Trumpeter Emil Haddad was a fixture on the Massachusetts jazz scene for decades. A renowned and well-loved musician, he generously shared his great spirit and warm music with generations of jazz audiences in Central New England. "We've all been blessed to have someone like this around. We're all better people for having known him. And Worcester is a better place culturally because of what he did." - Brian Barlow/ executive director, WICN Radio 90.5 FM
B: 1922 - Worcester, MA
D: August 9, 2004 - Worcester, MA
Instruments: Trumpet and Flugelhorn
Worcester native Haddad has been entertaining local audiences since childhood. At the age of 10, he formed a comedy act with Al Dahrooge and could be heard every Saturday morning over radio
station WTAG. He started playing trumpet at 13. In high school he worked professionally with pianist Al Gervais. Haddad went on to play in a variety of territory bands, including Gene Broadman, the Watson Brothers and Lee Castle.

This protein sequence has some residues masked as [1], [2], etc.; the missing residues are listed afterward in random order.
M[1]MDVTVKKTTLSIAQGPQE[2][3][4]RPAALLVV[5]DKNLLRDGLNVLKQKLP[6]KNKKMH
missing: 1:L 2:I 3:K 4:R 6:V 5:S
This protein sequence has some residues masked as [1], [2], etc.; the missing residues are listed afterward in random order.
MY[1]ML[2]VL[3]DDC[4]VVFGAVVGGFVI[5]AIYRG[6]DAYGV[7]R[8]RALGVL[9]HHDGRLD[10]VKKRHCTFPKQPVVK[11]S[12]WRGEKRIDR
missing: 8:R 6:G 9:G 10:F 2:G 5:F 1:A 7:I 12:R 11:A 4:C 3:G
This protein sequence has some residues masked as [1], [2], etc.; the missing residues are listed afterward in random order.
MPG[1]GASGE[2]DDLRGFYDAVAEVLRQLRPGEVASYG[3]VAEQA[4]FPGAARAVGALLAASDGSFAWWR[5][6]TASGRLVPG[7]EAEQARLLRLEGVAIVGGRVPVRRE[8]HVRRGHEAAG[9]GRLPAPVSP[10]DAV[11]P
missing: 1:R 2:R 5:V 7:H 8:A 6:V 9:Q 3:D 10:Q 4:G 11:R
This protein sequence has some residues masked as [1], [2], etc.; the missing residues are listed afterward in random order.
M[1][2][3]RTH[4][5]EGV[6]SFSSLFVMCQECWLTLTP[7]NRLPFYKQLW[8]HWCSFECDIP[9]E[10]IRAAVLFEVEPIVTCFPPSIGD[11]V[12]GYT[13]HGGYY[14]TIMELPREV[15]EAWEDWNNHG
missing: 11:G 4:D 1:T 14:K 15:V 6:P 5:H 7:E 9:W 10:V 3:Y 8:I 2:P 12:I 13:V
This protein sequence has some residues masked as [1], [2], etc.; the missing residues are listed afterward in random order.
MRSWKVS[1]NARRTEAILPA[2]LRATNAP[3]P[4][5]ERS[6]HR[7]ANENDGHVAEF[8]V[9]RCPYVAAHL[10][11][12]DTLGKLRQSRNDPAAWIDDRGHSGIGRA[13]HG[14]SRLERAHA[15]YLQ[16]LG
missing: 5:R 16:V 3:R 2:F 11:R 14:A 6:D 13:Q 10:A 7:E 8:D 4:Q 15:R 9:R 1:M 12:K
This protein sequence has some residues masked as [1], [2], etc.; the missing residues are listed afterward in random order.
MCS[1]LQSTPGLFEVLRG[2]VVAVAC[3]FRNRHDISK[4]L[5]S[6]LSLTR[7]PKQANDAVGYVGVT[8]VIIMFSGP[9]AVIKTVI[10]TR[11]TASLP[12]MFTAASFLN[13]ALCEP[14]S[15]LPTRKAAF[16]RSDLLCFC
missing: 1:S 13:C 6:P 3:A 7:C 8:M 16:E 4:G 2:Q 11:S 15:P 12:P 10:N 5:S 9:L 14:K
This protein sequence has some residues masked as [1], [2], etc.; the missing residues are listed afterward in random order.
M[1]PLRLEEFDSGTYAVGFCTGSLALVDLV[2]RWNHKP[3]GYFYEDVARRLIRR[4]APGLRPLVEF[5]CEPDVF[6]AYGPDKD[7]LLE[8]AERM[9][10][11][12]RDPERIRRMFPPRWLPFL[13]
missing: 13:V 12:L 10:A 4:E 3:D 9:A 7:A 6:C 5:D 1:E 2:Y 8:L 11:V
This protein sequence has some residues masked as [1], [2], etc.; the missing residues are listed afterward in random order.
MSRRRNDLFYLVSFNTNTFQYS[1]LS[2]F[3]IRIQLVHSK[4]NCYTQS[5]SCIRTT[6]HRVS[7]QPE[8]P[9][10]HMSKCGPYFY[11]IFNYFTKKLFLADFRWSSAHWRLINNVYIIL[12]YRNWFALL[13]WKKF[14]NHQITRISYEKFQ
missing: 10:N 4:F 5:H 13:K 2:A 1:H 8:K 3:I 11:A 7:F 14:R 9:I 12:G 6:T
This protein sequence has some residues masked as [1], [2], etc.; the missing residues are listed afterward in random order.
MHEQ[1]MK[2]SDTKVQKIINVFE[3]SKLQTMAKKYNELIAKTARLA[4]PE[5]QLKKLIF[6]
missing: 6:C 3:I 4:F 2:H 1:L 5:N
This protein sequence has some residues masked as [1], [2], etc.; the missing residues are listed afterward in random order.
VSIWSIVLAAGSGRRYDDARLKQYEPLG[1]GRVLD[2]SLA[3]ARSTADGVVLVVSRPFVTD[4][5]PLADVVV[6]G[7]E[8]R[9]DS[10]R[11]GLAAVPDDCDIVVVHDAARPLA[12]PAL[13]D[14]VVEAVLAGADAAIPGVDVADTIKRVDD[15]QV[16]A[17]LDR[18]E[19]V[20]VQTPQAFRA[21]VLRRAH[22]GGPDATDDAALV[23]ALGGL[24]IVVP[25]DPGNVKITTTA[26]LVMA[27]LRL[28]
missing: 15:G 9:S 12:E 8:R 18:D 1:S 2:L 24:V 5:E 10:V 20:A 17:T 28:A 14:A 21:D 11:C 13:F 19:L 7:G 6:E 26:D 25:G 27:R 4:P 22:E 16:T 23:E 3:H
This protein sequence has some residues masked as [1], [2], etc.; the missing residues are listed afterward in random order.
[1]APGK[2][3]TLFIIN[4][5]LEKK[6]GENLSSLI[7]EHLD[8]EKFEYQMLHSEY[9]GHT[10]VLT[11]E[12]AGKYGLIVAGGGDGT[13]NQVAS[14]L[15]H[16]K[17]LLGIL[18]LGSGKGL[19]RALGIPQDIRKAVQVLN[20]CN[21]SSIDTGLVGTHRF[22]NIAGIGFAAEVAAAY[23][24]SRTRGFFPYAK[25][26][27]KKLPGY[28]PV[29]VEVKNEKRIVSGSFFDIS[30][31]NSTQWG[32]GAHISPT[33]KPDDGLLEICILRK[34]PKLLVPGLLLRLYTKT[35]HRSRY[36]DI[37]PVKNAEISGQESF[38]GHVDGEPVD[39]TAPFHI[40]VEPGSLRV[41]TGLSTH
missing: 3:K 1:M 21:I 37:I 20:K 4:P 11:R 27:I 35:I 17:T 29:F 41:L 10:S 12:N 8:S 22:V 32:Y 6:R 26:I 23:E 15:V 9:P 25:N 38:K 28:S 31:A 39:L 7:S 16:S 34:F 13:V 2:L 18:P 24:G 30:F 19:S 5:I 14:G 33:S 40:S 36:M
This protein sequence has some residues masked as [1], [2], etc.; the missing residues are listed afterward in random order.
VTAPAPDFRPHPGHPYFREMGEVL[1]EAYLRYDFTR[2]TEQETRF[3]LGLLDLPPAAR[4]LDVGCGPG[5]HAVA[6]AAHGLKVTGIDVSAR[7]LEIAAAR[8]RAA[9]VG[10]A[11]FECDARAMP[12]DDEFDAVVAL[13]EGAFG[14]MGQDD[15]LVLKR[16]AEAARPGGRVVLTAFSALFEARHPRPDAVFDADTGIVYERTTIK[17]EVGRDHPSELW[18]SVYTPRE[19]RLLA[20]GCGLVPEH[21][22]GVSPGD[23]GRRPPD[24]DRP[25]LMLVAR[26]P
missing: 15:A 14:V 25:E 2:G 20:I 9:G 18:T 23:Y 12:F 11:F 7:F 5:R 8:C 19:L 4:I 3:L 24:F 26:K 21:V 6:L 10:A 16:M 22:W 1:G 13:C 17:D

Haddad was in the U.S. Army during World War II, and while in in France he played with singer Jack Leonard, who sang the hit "Marie." Returning stateside, he attended the Schillinger House of Music, which later became the Berklee College of Music. In the late '40s he toured with Tommy Reynolds, who led a band that supported such stars as Pearl Bailey and the Nicholas Brothers.
During that time, he moved to New York City and became part of the thriving bebop scene. He not only spent most of his time on 52nd Street - he actually lived there. (One of his roommates was the drummer Stan Levy.)
Haddad returned to Worcester in 1953 to form the popular Emil Haddad & the Notables, who performed throughout the area for more than 30 years. In 1982, Haddad formed his extraordinary duo with pianist Dick Odgren. Known for his warm personality and generous sound, Haddad has the unique distinction of being one of the very few local performers to support himself entirely by his art. He is documented proof that you don't necessarily have to leave town in order to excel at your chosen endeavor. He is a local treasure and should dispel any notion that hometown heroes can't compete on a national level.
by Chet Williamson - from his publication "The Jazz Worcester Real Book"